Childhood obesity is epidemic in this country. Sugar-sweetened beverages are commonly given to children, sometimes when they are very young. Doctors at USC Keck School of Medicine evaluated the effects of when sugar-sweetened beverages are introduced.
The caregivers of nearly 1,500 Hispanic infants were contacted to determine how long the babies had been breastfed and the age of introduction of sugar-sweetened beverages into their diets. The height and weight of the children were also recorded. From the data, the researchers determined that the longer the babies were breastfed and the later sugar-sweetened beverages were introduced, the less the chances the child would be obese as a toddler.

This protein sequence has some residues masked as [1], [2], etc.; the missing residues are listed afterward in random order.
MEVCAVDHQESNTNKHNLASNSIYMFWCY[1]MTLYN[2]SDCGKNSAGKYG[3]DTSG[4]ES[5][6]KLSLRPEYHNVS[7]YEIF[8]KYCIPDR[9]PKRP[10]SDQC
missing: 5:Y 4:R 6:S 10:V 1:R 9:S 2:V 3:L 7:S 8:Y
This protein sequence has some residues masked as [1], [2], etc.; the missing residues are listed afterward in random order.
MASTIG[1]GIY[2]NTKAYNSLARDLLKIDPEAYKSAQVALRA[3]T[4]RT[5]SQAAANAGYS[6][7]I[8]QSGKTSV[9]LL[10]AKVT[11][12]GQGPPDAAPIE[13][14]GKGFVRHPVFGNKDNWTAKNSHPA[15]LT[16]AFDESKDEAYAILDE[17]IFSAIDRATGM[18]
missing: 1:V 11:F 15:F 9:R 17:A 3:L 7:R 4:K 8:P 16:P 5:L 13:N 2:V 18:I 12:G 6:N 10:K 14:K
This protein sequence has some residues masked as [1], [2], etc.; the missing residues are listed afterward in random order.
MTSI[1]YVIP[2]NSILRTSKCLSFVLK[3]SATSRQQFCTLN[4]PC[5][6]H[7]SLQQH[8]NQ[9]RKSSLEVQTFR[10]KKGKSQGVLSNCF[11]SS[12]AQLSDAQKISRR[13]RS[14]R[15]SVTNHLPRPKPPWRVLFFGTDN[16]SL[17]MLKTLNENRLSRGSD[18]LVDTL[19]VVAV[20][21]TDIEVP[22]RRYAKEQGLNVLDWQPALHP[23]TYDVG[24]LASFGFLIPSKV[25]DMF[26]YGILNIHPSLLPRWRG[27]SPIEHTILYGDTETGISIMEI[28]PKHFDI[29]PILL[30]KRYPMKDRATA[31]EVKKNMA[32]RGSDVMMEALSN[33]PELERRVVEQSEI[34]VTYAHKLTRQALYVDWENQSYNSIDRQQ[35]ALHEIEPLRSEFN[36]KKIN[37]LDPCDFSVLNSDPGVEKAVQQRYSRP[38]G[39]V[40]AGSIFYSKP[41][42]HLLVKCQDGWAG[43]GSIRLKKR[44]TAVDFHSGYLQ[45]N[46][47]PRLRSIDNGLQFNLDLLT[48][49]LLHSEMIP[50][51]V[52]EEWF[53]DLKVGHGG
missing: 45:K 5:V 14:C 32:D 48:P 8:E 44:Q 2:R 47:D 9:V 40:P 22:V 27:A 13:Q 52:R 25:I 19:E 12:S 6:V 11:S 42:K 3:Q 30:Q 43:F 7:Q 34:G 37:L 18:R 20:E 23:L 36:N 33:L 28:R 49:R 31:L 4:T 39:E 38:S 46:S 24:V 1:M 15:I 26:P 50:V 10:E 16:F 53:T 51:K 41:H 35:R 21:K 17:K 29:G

You may also be interested in:
- Sugar-Sweetened Beverages and Obesity
- Sugary Liquid Diet?
- Breastfeeding and Language Development
- Vitamin D Deficiency
- Value of Computer-Assisted Decision Tools
Sagall, R. (2014). Obese Toddlers. Pediatrics for Parents. Retrieved on October 22, 2017, from http://www.pedsforparents.com/general/103036/obese-toddlers/